FIG. 17 illustrates an example environment 1700 where multiple versions of a data object updated using policy-based updates are managed using a version metadata management service as described in connection with FIG. 1 and in accordance with an embodiment. In the example environment 1700 illustrated in FIG. 17, a data policy 1702 specifies that any updates that are made to a data object stored in data storage of data storage class one 1708 cause a copy of the updated data object (i.e., the data object before the update, in this example) to be stored in data storage of data storage class two 1718, that less than four versions of the data object are stored in data storage of data storage class two 1718, that older versions of the data object are moved from data storage of data storage class two 1718 to data storage of data storage class three 1726, that less than three versions of the data object are stored in data storage of data storage class three 1726, and that older versions of data in data storage of data storage class three 1726 are deleted 1730.

When a data update 1704 to the data object 1706 in data storage class one 1708 is received, the data object 1706 is updated, the version identifier of the data object 1706 is updated by a version metadata management service 1710 as a result of the version-changing operation (e.g., the data update 1704).

Applying the first part of the data policy 1702 (e.g., that any updates that are made to a data object stored in data storage of data storage class one 1708 cause a copy of the updated data object to be stored in data storage of data storage class two 1718), causes the updated data object 1706 to be copied 1732 from data storage class one 1708 to data storage class two 1718, creating data object 1720 in data storage class two 1718. In the example environment 1700 illustrated in FIG. 17, data object 1720 is a copy of data object 1706 before the update. As described above, when a data object such as data object 1706 is copied 1732 to data storage of a different data storage class, the version identifier of the data object 1706 may be updated by a version metadata management service 1710 as a result of the version-changing operation (e.g., when the data is copied 1732).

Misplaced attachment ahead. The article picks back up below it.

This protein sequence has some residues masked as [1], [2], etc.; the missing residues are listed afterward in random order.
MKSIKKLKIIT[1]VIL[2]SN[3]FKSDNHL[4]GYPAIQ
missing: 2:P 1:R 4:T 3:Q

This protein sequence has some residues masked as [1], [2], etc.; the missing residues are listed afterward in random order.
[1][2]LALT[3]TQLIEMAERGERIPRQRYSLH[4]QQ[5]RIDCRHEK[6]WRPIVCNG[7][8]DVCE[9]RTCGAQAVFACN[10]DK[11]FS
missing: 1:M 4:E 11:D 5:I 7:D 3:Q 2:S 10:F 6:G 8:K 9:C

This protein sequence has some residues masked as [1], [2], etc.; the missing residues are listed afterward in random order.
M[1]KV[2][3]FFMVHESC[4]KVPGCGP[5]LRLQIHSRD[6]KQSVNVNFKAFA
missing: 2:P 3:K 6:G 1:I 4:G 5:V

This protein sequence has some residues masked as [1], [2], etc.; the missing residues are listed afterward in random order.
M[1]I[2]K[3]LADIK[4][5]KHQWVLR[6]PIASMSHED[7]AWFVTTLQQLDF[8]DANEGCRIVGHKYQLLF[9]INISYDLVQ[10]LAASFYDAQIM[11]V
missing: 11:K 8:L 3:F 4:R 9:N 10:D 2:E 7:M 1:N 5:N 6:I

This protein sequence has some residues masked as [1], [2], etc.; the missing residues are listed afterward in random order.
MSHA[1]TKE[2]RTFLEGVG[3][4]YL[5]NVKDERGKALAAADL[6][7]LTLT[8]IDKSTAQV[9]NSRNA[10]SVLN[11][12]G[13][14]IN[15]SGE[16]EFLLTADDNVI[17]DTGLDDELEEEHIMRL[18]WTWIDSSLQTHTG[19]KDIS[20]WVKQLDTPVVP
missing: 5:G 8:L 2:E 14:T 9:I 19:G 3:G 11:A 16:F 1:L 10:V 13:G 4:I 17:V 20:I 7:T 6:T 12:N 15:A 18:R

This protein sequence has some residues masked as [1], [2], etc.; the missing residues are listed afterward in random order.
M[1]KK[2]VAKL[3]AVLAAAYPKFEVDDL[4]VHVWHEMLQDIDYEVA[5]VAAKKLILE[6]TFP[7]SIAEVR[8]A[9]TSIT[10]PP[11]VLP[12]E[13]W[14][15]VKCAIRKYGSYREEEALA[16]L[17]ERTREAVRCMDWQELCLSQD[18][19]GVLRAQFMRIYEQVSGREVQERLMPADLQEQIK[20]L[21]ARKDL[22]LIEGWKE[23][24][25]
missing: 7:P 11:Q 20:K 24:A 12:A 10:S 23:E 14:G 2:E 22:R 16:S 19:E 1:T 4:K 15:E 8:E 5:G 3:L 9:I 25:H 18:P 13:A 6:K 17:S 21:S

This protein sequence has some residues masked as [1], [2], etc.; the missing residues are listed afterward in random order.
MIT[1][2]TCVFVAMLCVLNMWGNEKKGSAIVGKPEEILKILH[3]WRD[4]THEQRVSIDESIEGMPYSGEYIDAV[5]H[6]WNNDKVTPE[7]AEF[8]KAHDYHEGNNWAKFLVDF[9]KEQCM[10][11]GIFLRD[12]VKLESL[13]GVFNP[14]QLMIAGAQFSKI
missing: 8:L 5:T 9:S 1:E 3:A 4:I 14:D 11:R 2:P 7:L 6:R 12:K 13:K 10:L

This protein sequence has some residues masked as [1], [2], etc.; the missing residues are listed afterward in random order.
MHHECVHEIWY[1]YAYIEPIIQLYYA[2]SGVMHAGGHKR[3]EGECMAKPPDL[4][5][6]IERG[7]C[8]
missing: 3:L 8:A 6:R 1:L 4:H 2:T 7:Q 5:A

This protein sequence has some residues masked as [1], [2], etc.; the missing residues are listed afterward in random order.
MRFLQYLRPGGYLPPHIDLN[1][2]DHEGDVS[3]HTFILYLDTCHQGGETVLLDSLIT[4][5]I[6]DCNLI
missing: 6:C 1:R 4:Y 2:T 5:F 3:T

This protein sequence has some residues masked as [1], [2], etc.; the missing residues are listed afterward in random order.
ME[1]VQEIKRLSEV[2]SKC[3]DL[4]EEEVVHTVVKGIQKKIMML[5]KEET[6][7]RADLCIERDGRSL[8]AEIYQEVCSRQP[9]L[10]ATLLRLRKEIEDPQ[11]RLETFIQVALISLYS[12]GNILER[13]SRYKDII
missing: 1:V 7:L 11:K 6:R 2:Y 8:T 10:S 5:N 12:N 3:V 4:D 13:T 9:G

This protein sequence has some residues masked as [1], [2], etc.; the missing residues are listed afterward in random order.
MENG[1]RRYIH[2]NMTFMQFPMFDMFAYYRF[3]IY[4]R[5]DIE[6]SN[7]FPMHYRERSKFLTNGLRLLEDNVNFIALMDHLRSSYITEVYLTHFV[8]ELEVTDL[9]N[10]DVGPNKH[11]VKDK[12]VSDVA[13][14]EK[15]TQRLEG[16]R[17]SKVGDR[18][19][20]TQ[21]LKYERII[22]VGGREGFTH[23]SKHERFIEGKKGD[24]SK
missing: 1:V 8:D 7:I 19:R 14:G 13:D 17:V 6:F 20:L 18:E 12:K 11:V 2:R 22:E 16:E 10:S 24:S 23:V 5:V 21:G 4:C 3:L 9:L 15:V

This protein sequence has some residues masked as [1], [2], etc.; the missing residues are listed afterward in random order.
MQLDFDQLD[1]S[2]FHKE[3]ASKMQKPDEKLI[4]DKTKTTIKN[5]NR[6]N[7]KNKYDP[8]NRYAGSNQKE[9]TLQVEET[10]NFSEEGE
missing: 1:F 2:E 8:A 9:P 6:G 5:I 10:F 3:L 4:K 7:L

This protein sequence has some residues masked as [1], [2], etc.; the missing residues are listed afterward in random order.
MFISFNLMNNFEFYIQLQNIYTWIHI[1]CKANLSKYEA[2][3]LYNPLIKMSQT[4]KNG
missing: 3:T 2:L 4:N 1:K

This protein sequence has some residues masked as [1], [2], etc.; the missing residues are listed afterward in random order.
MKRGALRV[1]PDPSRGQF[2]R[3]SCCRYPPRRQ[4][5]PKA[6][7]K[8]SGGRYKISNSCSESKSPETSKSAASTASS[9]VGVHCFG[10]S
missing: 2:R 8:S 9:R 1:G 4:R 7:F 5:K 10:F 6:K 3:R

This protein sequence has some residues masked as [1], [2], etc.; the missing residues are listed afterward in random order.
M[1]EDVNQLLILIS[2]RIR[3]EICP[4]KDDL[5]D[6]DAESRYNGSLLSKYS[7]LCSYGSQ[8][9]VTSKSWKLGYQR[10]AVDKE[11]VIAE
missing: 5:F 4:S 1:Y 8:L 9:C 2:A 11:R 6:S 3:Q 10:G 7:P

In the example environment 1700 illustrated in FIG. 17, there are already three versions of the data object stored in data storage of data storage class two 1718 (e.g., data object 1712, data object 1714, and data object 1716) and creating data object 1720 in data storage class two 1718 is contrary to the second part of the data policy 1702 (e.g., that less than four versions of the data object are stored in data storage of data storage class two 1718).

Applying the third part of the data policy 1702 (e.g., that older versions of the data object are moved from data storage of data storage class two 1718 to data storage of data storage class three 1726), the oldest version of the data object (e.g., data object 1716) is moved 1734 from data storage class two 1718 to data storage of data storage class three 1726, creating data object 1728 in data storage class three 1726. In the example environment 1700 illustrated in FIG. 17, data object 1728 is the same as data object 1716. In an embodiment, the data object 1716 is moved from data storage class two 1718 to become data object 1728 in data storage class three 1726. In an embodiment, the data object 1716 is copied from data storage class two 1718 to the data object 1728 in data storage class three 1726 and, after the copy, the data object 1716 is deleted from data storage class two 1718. As described above, when a data object such as data object 1716 is moved 1734 to data storage of a different data storage class, the version identifier of the data object 1716 may be updated by a version metadata management service 1710 as a result of the version-changing operation (e.g., when the data is moved 1734).

In the example environment 1700 illustrated in FIG. 17, there are already two versions of the data object stored in data storage of data storage class three 1726 (e.g., data object 1722 and data object 1724) and moving the data object 1716 in data storage class two 1718 to data object 1728 in data storage class three 1726 is contrary to the fourth part of the data policy 1702 (e.g., that less than three versions of the data object are stored in data storage of data storage class three 1726).